Why Vitamin B is My Co-pilot

B vitamins play a major role in producing energy in the cells, but they certainly aren’t top gun. They are converted in the body to act as coenzymes.

As coenzymes they have almost no independent catalytic power because they must rely on being temporarily bound as organic prosthetic groups to an apoenzyme, then called a holoenzyme (1p643).

In a very complex reaction of three enzymes and five coenzymes, four B vitamin-derivative coenzymes act in synergy with yet another coenzyme (lipoamide) to produce pyruvate dehydrogenase complex (1p750).

Thus, any deficiency of the four B vitamins—thiamine, riboflavin, niacin, and pantothenic acid—could severely impact cellular respiration.(1p750)

You could think of pyruvate dehydrogenase complex as a fighter jet equipped with B vitamin wingmen. The pilot is its substrate pyruvate, which later develops into that maverick of a central charcter in the citric acid cycle, acetyl CoA (1p751).

Reference

1. Denniston KJ, Topping JJ, Caret RL. General, Organic, And Biochemistry, 5th ed. New York: McGraw Hill; 2007.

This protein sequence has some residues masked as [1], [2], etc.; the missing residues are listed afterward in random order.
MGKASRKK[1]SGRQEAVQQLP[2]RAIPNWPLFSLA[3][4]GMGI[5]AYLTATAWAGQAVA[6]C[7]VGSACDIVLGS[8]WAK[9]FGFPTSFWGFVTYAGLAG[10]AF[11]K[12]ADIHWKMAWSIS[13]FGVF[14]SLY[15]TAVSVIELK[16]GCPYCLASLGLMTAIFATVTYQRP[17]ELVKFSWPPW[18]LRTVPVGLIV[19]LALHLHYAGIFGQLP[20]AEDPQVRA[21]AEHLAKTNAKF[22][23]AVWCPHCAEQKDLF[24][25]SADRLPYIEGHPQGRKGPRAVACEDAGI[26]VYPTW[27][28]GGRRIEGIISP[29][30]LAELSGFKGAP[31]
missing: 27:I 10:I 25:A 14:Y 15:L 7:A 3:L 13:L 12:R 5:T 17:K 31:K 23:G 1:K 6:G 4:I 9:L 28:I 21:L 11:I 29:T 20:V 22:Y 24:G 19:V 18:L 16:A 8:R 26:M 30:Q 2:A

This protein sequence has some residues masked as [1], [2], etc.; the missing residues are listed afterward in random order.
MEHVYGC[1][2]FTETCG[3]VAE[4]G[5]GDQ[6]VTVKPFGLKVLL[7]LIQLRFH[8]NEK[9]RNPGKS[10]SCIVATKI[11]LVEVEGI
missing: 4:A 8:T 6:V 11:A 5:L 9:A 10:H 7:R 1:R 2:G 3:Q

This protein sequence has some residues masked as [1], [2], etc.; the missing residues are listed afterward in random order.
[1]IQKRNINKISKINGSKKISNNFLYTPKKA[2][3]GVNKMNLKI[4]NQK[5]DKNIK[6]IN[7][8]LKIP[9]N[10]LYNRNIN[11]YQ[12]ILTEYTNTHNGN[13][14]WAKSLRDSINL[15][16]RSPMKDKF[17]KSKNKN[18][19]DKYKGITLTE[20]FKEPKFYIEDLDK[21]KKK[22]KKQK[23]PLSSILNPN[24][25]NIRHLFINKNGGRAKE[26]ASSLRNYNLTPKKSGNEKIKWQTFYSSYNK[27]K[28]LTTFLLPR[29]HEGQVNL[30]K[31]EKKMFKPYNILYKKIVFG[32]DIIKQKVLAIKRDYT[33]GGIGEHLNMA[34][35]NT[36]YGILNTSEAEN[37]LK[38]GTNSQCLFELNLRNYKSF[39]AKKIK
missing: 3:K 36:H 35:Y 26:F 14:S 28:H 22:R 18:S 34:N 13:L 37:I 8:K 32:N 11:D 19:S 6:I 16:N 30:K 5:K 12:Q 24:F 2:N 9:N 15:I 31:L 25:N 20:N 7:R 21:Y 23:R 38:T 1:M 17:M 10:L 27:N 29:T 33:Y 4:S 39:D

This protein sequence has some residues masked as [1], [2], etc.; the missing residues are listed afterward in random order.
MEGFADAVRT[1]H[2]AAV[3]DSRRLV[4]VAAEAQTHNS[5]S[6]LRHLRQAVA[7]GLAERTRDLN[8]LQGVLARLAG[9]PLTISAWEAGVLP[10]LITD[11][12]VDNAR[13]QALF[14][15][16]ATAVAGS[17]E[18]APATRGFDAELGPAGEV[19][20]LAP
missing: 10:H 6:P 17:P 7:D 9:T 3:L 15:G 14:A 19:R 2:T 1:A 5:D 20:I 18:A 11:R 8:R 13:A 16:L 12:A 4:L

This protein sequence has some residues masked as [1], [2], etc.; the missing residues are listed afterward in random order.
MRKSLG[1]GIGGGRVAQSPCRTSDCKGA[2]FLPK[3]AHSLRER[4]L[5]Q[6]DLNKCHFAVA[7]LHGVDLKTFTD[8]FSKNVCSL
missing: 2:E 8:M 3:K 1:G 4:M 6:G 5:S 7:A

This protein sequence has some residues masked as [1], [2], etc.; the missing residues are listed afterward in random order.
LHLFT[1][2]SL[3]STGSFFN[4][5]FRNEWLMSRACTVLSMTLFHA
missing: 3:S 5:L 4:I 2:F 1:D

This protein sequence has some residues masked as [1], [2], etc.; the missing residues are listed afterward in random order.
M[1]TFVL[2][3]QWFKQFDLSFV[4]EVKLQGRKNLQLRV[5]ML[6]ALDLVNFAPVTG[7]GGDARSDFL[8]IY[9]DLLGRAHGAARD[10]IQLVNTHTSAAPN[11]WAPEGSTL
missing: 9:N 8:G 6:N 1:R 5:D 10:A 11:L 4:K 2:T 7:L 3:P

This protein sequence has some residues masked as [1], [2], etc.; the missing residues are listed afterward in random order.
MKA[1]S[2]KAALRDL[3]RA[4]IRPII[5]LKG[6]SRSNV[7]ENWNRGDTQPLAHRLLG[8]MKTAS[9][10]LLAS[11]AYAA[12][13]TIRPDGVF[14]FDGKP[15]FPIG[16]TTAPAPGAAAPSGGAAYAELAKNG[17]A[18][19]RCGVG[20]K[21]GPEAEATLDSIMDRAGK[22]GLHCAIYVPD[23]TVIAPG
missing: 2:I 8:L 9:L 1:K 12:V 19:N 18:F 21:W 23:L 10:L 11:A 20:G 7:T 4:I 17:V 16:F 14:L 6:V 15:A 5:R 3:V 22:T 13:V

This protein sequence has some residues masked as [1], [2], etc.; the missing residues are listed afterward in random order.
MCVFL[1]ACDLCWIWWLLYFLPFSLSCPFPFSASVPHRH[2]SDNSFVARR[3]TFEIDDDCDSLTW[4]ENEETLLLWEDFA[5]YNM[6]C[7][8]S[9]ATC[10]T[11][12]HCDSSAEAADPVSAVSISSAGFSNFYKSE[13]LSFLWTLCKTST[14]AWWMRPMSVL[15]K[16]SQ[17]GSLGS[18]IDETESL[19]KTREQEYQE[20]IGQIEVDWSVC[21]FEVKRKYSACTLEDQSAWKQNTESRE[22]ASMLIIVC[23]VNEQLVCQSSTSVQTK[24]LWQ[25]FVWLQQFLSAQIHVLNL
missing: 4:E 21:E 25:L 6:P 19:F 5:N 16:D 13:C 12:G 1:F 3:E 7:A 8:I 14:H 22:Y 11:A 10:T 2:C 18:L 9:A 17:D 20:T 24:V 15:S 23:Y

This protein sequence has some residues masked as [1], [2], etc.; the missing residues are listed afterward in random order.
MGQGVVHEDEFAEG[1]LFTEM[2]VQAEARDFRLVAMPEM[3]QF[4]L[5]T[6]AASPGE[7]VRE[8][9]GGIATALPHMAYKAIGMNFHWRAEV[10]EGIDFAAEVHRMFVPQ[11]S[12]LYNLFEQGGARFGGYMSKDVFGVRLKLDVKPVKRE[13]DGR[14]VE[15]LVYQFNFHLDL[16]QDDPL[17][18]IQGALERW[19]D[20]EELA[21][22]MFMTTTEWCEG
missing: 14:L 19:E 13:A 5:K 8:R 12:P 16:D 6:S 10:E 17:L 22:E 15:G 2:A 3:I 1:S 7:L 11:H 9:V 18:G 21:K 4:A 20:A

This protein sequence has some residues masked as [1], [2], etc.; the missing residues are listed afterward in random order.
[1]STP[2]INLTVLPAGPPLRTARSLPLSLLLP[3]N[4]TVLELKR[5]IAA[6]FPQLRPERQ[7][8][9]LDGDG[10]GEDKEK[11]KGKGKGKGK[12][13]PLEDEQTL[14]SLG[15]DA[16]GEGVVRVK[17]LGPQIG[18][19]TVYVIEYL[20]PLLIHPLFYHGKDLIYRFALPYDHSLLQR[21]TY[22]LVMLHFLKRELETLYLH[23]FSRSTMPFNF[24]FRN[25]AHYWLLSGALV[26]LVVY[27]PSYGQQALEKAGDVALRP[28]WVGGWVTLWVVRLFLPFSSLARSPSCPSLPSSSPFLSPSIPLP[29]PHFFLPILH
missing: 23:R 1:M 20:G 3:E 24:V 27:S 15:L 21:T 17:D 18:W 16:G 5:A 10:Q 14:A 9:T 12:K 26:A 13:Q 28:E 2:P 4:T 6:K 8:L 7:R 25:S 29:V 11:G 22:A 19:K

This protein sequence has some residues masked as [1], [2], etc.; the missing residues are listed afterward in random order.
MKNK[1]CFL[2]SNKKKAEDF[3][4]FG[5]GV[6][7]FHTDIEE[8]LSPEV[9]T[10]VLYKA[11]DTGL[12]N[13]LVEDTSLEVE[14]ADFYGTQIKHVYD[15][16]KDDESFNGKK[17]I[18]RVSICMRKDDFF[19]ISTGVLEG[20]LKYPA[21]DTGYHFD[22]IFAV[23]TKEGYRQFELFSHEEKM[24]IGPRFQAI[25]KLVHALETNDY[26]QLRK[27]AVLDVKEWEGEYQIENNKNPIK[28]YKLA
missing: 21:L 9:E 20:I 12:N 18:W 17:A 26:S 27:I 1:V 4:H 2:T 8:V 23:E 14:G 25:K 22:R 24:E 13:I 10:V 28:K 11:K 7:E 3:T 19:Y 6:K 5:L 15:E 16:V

Published by David Despain, MS, CFS

David is a science and health writer living on Long Island, New York. He's written for a variety of publications including Scientific American, Outside Online, the American Society for Nutrition's (ASN) Nutrition Notes Daily, and Institute of Food Technologists' (IFT) Food Technology magazine and Live! blog. He's also covered new findings reported at scientific meetings including Experimental Biology, AAAS, AOCS, CASW, Sigma Xi, IFT, and others on his personal blog "Evolving Health." David is also an active member of organizations including the National Association of Science Writers (NASW), the American Association for the Advancement of Science (AAAS), the American Society for Nutrition, the Institute of Food Technologists, and the National Audubon Society. David has a master's degree in human nutrition from the University of Bridgeport, and a bachelor's degree in English from University of Illinois at Springfield. He also earned his Certified Food Scientist credential from the Institute of Food Technologists.

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